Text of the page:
Wright compares it to keeping yourself healthy.
"When kids come out to the farm, I explain it by telling them that you don't give kids only candy to eat, or you don't like them play in the cold," Wright said.
Such habits would lead to illness and require medicine, he tells them.
If you focus on eating a variety of healthy foods, exercising and washing you're hands, you're less likely to get sick and need medicine.
"It's the same thing with plants," Wright said.
That means adding amendments to soil, rotating crops and practicing good plant hygiene.
"There's lots and lots of plant diseases," Wright said. "When I get a disease, I ask myself, ‘What did I do wrong?'"
An example of bad plant hygiene would be planting tomato plants too close together or watering them from the top. Both practices encourage blight.
Patient and thoughtful care of the soil is an important part of integrated pest management.
Wright has sandy fields that he's been preparing for several seasons, plowing under cover crops and adding other amendments to increase the soil health and help it retain water.
Because of their farm's organic certification, the Wrights stay away from all chemicals, even those that are considered "natural" or "organic."
UW Horticulture Agent Mike Maddox said every gardener should own Jeff Gillman's book, "The Truth About Organic Gardening: Benefits, Drawbacks and the Bottom Line."
In the introduction to his book, Gillman, an associate professor of nursery management at the University of Minnesota, writes that he believes: "In general, organic gardening has been a boon to society. However, the term organic has been used to promote some practices that while they may be ‘natural' are not necessarily in the best interests of humans, animals or nature."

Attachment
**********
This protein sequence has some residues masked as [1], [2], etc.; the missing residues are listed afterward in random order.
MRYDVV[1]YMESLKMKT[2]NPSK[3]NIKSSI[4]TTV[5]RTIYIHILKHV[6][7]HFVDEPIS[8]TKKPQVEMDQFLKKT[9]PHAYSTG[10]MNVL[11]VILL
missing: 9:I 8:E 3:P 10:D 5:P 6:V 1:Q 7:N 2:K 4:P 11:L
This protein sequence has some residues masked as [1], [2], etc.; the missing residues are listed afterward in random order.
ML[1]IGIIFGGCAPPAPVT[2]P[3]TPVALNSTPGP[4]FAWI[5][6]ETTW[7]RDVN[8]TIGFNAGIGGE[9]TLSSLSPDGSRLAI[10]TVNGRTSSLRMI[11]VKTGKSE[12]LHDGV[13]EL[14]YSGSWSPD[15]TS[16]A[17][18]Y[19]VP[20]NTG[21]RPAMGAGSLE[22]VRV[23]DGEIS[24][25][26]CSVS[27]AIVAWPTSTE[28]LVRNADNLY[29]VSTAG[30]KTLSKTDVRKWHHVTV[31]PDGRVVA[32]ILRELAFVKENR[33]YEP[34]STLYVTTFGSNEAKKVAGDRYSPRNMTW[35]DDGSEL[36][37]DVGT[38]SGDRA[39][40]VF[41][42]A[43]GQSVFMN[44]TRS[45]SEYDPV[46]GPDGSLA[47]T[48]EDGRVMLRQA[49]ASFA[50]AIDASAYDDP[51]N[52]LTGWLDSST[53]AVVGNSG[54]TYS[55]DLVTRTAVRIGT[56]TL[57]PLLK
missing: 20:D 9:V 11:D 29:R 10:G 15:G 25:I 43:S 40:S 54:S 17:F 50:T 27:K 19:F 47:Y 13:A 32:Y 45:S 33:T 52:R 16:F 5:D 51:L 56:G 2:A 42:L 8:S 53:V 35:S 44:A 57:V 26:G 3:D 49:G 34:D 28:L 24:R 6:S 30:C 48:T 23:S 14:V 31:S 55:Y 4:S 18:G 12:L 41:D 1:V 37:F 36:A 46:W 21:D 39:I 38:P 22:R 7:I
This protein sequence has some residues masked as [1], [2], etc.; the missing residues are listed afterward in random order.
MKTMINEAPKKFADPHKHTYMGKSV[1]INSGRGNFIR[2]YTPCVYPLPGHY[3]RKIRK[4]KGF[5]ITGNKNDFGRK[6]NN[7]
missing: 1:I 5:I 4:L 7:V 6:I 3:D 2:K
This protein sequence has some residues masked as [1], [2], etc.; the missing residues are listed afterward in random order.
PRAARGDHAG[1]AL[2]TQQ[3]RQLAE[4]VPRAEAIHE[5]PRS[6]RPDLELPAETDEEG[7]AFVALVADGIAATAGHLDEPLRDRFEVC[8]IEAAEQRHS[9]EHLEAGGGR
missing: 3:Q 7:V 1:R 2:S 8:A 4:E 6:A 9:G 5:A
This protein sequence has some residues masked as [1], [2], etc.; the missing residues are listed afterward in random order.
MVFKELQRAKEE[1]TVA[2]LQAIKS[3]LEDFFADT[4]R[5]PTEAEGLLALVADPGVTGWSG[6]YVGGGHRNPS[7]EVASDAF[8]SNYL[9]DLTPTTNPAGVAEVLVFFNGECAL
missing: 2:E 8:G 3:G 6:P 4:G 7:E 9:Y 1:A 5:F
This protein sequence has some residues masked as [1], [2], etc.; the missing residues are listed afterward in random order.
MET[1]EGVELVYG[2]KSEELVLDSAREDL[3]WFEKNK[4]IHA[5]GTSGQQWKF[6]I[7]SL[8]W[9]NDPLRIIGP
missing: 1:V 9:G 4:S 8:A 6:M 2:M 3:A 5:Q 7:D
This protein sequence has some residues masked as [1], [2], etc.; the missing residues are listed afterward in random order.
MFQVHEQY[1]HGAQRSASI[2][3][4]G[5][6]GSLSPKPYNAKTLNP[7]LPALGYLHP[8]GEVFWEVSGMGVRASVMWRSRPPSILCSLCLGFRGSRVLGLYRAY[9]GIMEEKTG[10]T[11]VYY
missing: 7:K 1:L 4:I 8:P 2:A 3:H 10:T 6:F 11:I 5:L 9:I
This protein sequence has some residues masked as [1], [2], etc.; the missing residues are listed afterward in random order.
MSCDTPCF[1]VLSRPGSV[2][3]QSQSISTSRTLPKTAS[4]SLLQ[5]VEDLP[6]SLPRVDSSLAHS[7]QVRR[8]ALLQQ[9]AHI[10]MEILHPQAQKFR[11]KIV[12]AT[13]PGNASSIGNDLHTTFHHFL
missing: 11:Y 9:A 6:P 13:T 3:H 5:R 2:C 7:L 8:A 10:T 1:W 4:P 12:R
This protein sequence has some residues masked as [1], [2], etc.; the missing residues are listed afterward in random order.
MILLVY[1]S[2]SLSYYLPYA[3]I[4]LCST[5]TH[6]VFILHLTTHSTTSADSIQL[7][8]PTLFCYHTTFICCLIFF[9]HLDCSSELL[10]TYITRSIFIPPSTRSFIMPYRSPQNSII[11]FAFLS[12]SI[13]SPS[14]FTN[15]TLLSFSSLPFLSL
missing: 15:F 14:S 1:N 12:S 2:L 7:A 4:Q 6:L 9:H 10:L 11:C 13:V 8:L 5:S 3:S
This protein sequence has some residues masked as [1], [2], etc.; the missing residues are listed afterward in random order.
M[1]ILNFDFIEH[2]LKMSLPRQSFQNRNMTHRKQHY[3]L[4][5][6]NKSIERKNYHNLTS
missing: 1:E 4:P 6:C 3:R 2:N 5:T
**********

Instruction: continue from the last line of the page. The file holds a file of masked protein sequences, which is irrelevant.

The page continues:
How can that be?
It turns out that chemicals are chemicals, whether they're natural or synthetic.
Gillman's book looks at products for soil enrichment and weed, disease and insect control. In each case, he reviews products with and without synthetic chemicals. He considers methods that involve no chemicals such as crop rotation, intercropping and watering practices.
He also asks people to consider the "environment impact quotient" for each product they use.
The quotient represents a product's potential impact on the farm worker or consumer and the ecological impact on fish, bees and beneficial insects.
Consider these numbers:
-- Bacillus thuringiensis or Bt, an organic pesticide used to protect broccoli, Brussels sprouts and cabbage, has an EIQ of 13.
-- Sevin, a synthetic product that's used to control a variety of insects, has an EIQ of 22, which is still considered fairly low.
-- Copper sulfate, an organic control for blight and other fungi, has an EIQ of 62.
-- Armicarb, which contains potassium bicarbonate, also is an organic control for black spot and has an EIQ of 8.
Gillman said EIQs aren't perfect but provide a "single coherent value that summarizes the potential risk a chemical application poses both to the environment and us." He said EIQ information isn't meant to "frighten or intimidate you but rather illustrate the fact that pesticides, both natural and synthetic, have a certain degree of risk associated with them."
Patty Bailey runs Patty's Plants, a natural and organic garden supply store in Milton.